due to rise to 19 percent by 2013, a new Jupiterresearch report says:
“While fr*ee content will continue to dominate, as overall online audiences
for all content categories continue to grow, so the number of European

users willing to pay for content online will grow at an even greater rate.”

Vivian Schiller Leaves NYT; Joins NPR As New CEO — This one is a shocker:
Vivian Schiller, the longtime head of NYTimes.com’s digital efforts, has
left the company, and has joined National Public Radio as its new CEO. She
succeeds Dennis Haarsager, who has served as interim CEO since March, after
Ken Stern left abruptly after internal discord. Also recently, Kinsey
Wilson, the executive editor of USA Today and previously the editor of
USAToday.com, left the paper and joined NPR as its digital head. With two
digital vets at NPR, its already formidable online presence and reputation
should grow, if only they can prevent getting mired in all the politics at
the company and its member stations. (Our interview with Schiller is here.)

Articles of the Day

Posted in Digital Media, News with tags , , , , , , , , , , , on November 11, 2008 by Dave Liu

Mindshare Wants A Lotame, And A Lot Of You: Cuts Deal Based On How We Spend Time Online — In a Madison Avenue first, WPP’s Mindshare unit has cut a
deal to begin serving ads to social media users based on the time they
actually spend engaged on social media sites, and the advertising content
surrounding them. The deal, details of which will be announced today with
Lotame, the developer of an advanced audience behavior targeting system, is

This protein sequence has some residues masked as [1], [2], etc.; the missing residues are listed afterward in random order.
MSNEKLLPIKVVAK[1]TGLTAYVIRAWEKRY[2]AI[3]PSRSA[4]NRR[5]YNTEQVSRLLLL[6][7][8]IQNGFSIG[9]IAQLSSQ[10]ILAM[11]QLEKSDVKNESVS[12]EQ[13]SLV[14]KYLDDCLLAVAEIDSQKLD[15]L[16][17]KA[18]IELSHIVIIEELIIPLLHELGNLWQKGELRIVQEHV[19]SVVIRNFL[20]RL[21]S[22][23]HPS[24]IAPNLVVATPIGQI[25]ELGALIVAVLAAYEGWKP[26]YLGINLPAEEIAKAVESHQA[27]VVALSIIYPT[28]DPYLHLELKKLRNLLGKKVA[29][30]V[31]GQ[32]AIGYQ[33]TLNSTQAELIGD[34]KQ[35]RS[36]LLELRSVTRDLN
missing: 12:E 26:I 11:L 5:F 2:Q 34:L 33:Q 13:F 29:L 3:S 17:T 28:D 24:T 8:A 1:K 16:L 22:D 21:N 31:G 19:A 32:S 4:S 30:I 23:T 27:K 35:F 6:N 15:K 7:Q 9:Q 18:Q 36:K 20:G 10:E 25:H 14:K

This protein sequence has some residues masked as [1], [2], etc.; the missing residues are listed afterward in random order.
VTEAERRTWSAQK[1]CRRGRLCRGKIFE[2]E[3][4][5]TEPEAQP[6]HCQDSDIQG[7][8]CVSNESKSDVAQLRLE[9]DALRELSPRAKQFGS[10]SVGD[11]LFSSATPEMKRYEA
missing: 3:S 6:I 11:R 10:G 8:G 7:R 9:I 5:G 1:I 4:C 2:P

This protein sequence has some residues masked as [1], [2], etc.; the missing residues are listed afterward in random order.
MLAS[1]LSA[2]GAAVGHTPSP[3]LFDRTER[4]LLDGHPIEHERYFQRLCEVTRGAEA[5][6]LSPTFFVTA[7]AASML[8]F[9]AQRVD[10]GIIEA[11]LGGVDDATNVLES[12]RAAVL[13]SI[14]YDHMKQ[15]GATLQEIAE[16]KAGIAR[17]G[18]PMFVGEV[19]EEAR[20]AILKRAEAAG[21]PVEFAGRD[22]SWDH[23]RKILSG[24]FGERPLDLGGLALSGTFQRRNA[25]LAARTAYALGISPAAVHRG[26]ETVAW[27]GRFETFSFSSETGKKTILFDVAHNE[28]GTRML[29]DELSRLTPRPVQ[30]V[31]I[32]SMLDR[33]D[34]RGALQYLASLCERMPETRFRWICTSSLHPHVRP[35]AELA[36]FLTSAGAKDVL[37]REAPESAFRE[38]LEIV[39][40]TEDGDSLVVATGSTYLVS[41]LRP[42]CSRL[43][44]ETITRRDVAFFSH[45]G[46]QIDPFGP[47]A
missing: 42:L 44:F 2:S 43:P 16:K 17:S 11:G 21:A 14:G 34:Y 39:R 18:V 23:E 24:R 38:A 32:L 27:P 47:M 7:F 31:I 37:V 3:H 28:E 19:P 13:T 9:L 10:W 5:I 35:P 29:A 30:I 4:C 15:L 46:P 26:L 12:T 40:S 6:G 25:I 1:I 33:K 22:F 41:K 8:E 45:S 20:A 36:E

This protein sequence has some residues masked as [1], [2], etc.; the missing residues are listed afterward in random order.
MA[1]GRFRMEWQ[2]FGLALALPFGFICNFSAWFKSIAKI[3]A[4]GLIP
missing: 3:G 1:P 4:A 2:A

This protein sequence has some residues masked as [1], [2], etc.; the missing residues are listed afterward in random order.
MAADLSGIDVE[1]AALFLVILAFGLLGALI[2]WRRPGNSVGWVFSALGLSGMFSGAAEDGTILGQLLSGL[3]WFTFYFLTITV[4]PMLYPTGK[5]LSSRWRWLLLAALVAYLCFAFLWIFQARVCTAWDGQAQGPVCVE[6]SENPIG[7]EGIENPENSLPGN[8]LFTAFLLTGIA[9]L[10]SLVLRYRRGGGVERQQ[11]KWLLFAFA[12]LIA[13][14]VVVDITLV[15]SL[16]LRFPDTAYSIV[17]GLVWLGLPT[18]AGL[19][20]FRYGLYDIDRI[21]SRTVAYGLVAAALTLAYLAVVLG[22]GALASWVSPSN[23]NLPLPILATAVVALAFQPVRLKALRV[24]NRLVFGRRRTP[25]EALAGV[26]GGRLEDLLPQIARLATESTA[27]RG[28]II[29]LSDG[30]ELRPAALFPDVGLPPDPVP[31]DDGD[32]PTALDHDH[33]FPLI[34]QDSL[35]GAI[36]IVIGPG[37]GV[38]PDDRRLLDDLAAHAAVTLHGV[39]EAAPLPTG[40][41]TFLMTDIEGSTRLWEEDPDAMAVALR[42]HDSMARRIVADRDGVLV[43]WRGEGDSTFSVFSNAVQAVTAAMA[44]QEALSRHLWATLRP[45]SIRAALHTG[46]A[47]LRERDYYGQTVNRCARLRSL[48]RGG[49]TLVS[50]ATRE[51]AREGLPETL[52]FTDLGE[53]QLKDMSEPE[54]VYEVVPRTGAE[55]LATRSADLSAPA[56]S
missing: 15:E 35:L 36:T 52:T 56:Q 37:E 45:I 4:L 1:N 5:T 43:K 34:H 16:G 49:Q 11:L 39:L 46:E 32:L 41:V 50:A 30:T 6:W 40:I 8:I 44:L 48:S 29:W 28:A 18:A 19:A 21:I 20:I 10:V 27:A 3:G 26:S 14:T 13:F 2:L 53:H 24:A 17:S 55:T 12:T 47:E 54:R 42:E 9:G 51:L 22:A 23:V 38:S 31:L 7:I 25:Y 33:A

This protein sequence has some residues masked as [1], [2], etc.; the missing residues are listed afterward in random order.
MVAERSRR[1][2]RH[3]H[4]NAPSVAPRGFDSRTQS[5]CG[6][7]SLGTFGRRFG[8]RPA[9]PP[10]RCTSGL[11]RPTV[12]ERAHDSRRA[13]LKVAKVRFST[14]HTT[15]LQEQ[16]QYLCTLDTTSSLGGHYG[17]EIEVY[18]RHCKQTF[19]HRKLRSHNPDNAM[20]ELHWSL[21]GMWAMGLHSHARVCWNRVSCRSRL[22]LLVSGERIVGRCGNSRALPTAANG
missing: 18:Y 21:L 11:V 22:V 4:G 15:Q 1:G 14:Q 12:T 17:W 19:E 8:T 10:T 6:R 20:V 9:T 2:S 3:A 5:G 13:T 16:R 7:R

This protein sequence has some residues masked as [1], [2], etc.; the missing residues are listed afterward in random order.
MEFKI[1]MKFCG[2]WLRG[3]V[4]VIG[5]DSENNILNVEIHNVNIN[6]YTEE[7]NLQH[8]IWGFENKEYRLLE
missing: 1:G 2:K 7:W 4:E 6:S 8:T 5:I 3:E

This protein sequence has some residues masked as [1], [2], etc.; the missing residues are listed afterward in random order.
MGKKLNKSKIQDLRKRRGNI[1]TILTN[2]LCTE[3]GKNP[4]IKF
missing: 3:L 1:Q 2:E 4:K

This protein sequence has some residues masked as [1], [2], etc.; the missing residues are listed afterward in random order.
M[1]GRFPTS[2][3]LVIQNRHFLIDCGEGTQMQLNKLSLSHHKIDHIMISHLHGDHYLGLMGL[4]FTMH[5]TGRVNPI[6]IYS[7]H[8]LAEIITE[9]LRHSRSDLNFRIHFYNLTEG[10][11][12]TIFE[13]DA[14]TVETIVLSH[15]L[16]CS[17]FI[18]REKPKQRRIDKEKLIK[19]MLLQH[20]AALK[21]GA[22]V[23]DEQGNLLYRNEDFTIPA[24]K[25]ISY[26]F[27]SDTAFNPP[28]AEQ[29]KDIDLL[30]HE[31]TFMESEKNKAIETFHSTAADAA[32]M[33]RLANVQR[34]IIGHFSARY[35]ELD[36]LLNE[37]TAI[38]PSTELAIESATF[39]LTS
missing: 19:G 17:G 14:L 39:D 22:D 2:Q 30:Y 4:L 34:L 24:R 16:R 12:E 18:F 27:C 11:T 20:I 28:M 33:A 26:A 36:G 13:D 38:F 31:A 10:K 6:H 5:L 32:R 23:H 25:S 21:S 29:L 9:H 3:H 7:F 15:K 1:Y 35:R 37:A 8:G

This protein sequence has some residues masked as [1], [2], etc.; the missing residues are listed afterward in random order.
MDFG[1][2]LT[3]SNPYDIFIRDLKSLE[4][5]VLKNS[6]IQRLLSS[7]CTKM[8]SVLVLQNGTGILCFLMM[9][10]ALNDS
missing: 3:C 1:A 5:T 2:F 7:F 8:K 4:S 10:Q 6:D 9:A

another step by a major agency away from the classic advertising model of
placing ads based on the context of media content and instead moving to one
based on the context of the audiences consuming it.

AT&T’s VideoCrawler: Part Of A Bigger, Three-Screen Content Distribution
Plan
— A strange launch at a strange time, and from a strange source: AT&T
rolled out a beta version of VideoCrawler, an online video search and
aggregation engine. The public beta comes about three months after an even
softer launch designed to help the company work out VideoCrawler’s kinks,
and AT&T partnered with video search tech firm Divvio in its development.
Divvio founder and CEO Hossein Eslambolchi is AT&T’s former CTO.

FT.com Relaunching This Week: Pink Front Page, New Name Target ‘Obsessive’
Users
— FT.com will tomorrow roll out the latest installment of its
long-term web redesign with a pink front page and a region-specific
homepage for its growing Middle East audience. Those are some of the
immediate changes but, as a redesign, it’s more like a war of attrition:
more changes are on the way but the whole process won’t be over for some
months. In an interview with paidContent:UK, FT.com editor James Montgomery
spoke of his long-term goals and why there’s no money to be made in
attracting casual users.

Facebook Launches New Ad Product, Still Lags Behind MySpace — Facebook may
have passed MySpace in terms of worldwide audience, but the social
networking giant has struggled to sell ads as effectively as its
competitor. Today, the Palo Alto company is unveiling its latest ad format,
called “engagement ads” which prompt a user to do something within the ad
unit, such as post a comment about a product or RSVP to watch a TV show.
Once a user engages with an ad, a message would then be sent through the
news feed to his or her friends list. As the Journal points out, Facebook
has a lot to prove with the new format, which is being made available to